full transcript

## Unscramble the Blue Letters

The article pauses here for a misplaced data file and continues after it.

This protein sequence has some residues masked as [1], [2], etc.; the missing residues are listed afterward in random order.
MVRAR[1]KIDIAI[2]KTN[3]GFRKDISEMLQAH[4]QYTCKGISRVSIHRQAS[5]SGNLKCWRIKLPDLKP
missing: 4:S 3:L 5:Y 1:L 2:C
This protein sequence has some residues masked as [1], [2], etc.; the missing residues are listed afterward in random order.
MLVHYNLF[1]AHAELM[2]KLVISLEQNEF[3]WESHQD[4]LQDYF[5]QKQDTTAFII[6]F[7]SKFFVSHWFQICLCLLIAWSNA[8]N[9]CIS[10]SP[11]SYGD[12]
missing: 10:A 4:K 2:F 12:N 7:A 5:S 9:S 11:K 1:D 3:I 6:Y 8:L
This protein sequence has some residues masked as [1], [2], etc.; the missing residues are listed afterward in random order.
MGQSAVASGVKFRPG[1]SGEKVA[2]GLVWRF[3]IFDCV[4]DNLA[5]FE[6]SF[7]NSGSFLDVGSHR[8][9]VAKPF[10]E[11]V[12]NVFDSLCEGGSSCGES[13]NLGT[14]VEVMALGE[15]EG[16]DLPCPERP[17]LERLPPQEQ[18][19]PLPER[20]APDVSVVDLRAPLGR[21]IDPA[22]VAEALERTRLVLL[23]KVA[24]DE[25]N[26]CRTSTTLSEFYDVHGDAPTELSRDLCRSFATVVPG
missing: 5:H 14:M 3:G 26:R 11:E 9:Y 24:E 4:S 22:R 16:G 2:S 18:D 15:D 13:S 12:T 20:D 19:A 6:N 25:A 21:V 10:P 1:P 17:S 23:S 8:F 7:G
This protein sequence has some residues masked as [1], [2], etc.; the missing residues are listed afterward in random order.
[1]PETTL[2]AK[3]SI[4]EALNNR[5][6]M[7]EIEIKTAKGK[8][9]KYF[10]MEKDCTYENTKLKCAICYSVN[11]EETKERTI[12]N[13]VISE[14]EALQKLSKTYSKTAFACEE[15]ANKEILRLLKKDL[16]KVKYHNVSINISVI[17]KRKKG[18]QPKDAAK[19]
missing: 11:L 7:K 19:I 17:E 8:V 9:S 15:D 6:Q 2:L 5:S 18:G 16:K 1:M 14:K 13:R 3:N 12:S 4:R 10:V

In 1997, in a game between frcane and brzail, a young Brazilian player named Roberto claors set up for a 35 meter free kick. With no direct line to the goal, Carlos decided to attempt the seemingly impossible. His kick sent the ball flying wide of the players, but just before going out of bounds, it hooked to the left and soared into the goal. According to Newton's first law of motoin, an ocbejt will move in the same direction and vitlceoy until a force is applied on it. When Carlos keickd the ball, he gave it direction and velocity, but what force made the ball swerve and score one of the most magnificent goals in the history of the sport? The tcrik was in the spin. Carlos placed his kick at the lower right corner of the ball, sennidg it high and to the right, but also rotating around its axis. The ball started its flight in an aleraptpny direct rutoe, with air flwiong on both sides and slowing it down. On one side, the air moved in the opposite direction to the ball's spin, causing increased pressure, while on the other side, the air moved in the same direction as the spin, creating an area of lower pressure. That dnfeiecfre made the ball curve towards the lower pressure zone. This phenomenon is called the Magnus ecefft. This type of kick, often referred to as a banana kick, is attempted reulgalry, and it is one of the elements that makes the biuefautl game beautiful. But crnvuig the ball with the pirescion needed to both bend around the wall and back into the goal is difficult. Too high and it saros over the goal. Too low and it hits the ground before curving. Too wide and it never reaches the goal. Not wide enough and the defenders intercept it. Too slow and it hkoos too early, or not at all. Too fast and it hooks too late. The same physics make it possible to score another apparently impossible goal, an unassisted corner kick. The Magnus effect was first documented by Sir Isaac Newton after he noticed it while playing a game of tnneis back in 1670. It also applies to golf balls, frisbees and baseballs. In every case, the same thing happens. The ball's spin creates a pressure dteniafiferl in the surrounding air flow that curves it in the dieitrocn of the spin. And here's a qtsueoin. Could you theoretically kick a ball hard enough to make it bmaenoorg all the way around back to you? Sadly, no. Even if the ball didn't disintegrate on impact, or hit any obstacles, as the air slowed it, the angle of its deflection would increase, ciasnug it to spiral into sllmaer and smaller circles until finally stopping. And just to get that spiral, you'd have to make the ball spin over 15 times faster than Carlos's immortal kick. So good luck with that.